Barbecue is a sport in the Lone Star State (and make no mistake, it can be truly great). But it’s refreshing to find some players on Austin’s booming culinary scene who have moved well past the traditional pit and smoker drill and are gaining notoriety for aggressively modern fare. The following spots are a hoot. And, as the crowds will attest, the food is finger-lickin’ good.
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The buzz for Tyson Cole’s white-hot restaurant, a sibling of the lauded Uchi, reached new heights last week as executive chef Paul Qui emerged as the winner of Bravo’s “Top Chef.”
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The wait for a seat, if you can get a reservation, is worth it. At the heart of the dining room, with its polished crimson tile walls, is a brightly lit sushi bar where a cadre of sushi chefs lavish care and skill on an abundance of fresh fish. Land there, or at simple wood tables, for impeccable Spanish white anchovies with bottarga and gremolata, or Atlantic salmon belly with ginger and tamari. Continue with savory rolls (katsu pork belly, egg yolk custard and espelette pepper) and creative entrees like whitefish steamed with galangal and kaffir lime. Wrap up with sweet corn sorbet with polenta custard.
In Austin’s Second Street District, this hopping spot pays homage to Mexico’s City’s bohemian Condesa neighborhood. Everything about it is bold and colorful, from executive chef Rene Ortiz’s street food-style fare to the floor-to-ceiling mural in the main room, where strings of bare-bulb lights give the place a street fair feel.
Menu faves include anza de puerco huaraches (Berkshire pork belly, blue cheese, caramel, apple-tomatillo salpicon), el califa taquitos (seared ribeye, crispy manchego, grilled jalapeno-tomato salsa) and atun tostadas (sashimi-grade yellowfin, chipotle mayo, crispy shallots). Over 100 varieties of 100% blue agave tequila are potent counterparts and Laura Sawicki’s desserts just earned her a Best New Pastry Chef of 2012 award from Food & Wine magazine. Sweet.
A brick-and-mortar version of the wildly popular Odd Duck Farm to Trailer, this small but bountiful resto from chef-owner Bryce Gilmore (a Food & Wine magazine Best New Chef in 2011) is the bomb. Sip one of over 30 brews while you await a seat at a communal table, or at the busy kitchen counter.
Your mouth will water as plates (full or seemingly licked clean, depending) whiz by while you await your turn to order. Gilmore’s dishes, sourced mostly from local farms and purveyors, are meant to share. Pig is prominent, from pork belly to crispy stuffed trotters. Wagyu brisket, chicken-fried chicken eggs with grilled sweetbreads, fried Gulf shrimp heads and sage funnel cake with grilled foie gras sweet potato ice cream are divine.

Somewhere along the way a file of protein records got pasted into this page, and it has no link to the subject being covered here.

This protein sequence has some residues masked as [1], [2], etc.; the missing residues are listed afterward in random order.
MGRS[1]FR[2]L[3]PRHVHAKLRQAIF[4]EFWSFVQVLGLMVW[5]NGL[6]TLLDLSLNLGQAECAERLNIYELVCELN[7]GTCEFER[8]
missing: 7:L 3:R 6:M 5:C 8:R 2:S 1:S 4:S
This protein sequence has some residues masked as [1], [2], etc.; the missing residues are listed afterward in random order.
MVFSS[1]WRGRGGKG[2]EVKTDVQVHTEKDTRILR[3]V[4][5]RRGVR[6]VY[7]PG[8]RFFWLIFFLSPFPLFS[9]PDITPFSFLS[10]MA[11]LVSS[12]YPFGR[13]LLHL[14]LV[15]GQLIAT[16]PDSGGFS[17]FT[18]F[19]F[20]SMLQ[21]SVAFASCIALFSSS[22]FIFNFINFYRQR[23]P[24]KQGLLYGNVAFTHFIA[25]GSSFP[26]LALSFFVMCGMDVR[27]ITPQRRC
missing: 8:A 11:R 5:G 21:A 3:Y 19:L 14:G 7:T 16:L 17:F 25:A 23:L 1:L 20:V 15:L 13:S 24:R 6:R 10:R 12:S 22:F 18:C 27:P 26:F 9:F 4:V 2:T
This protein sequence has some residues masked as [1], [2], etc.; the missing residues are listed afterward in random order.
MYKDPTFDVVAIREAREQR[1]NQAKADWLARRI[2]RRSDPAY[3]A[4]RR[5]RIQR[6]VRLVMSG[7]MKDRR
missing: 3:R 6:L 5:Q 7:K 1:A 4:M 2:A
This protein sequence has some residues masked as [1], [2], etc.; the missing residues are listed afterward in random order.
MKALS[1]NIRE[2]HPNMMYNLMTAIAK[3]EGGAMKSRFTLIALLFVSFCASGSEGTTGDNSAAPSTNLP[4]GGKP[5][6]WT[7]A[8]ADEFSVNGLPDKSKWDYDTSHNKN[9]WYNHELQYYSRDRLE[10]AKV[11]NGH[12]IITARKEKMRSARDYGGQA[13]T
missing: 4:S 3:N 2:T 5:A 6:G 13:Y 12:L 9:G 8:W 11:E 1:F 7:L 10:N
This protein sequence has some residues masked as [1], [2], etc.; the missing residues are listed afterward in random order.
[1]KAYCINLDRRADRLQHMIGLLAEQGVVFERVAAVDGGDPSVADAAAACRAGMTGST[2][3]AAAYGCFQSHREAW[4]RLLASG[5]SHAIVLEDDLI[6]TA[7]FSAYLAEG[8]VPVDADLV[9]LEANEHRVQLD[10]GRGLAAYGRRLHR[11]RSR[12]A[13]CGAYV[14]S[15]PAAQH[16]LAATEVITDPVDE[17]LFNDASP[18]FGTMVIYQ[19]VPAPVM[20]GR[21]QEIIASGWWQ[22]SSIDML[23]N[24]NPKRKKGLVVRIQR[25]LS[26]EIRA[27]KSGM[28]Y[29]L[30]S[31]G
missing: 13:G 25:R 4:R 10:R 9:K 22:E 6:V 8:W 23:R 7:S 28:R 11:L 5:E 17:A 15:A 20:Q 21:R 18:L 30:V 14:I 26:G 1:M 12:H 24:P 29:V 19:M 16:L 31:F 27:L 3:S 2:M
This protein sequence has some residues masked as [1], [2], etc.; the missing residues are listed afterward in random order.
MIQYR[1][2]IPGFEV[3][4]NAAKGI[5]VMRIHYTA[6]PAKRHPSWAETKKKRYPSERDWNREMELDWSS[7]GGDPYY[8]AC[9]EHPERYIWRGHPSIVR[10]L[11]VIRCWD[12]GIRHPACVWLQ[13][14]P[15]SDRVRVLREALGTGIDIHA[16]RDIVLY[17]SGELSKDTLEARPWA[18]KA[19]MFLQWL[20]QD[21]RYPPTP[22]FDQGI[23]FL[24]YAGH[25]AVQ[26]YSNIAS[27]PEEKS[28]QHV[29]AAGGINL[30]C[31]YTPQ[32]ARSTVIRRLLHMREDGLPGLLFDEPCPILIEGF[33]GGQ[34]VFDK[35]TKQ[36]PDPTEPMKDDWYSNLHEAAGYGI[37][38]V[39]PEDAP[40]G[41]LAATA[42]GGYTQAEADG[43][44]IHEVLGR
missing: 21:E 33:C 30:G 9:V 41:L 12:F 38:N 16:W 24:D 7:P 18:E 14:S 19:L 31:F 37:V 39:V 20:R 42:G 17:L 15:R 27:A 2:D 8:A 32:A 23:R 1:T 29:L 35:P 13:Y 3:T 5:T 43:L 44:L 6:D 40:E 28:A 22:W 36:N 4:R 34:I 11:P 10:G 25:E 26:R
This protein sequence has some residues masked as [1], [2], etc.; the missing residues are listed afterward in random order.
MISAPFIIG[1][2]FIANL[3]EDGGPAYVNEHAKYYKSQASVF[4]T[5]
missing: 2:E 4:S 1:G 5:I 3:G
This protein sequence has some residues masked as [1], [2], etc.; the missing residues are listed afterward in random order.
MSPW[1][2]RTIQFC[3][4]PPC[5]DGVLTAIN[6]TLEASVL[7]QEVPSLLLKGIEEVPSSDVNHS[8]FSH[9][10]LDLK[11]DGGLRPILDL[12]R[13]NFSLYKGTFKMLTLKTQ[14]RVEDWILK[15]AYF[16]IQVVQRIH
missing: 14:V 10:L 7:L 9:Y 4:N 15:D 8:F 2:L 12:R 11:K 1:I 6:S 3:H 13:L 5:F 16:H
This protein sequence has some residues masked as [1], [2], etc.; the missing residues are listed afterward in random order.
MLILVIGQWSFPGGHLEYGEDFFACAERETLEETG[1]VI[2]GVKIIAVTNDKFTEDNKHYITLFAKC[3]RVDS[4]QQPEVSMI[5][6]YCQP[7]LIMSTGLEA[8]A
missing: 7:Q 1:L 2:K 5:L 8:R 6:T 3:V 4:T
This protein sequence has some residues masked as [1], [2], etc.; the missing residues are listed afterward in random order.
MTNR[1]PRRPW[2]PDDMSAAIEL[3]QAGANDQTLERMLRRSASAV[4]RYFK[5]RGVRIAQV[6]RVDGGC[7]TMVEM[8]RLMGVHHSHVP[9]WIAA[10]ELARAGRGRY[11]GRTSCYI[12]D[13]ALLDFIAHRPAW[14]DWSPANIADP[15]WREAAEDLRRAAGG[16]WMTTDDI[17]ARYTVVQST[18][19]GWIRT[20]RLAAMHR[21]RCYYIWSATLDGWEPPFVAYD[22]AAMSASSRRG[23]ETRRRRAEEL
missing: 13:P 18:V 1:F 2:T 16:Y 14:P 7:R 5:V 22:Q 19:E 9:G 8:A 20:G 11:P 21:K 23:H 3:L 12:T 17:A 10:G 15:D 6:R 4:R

Yes, it’s open 24 hours a day, and, yes, it’s a diner. But beyond that, any preconceived notions you might have when you pull up to this shiny, happy place will get tossed out once you step inside. (Your first clue? Specials boards touting collard greens and persimmons from local growers.)
Chef and Texas native Andrew Curren came through the New York City kitchens of Danny Meyer and Jonathan Waxman before partnering up to offer “chef-inspired comfort food.” Sip a Texas Mule made with local Tito’s vodka, ginger beer and lime juice, then chow on heaping plates of fried chicken and waffles, country ham and Gruyere frittatas, or Nimon Ranch bacon-avocado burgers with charred poblanos and aioli. Roll out with a roasted banana and brown sugar milk shake.
If you’ve just gotta have it, the ‘cue at Franklin BBQ is tops. From 11a.m. “until it’s gone”, line up for pit-smoked brisket, pork ribs, pulled pork and peppery sausage by the pound, plate or sandwich. Grab some potato salad, slaw or pinto beans. Partake there or take it to go.
genConnect is headed to Austin, Texas for the South by Southwest Interactive festival March 9-13, 2012 and hopes to hit a few of these spots along the way. If you have any other recommendations, share them in the comments section below!
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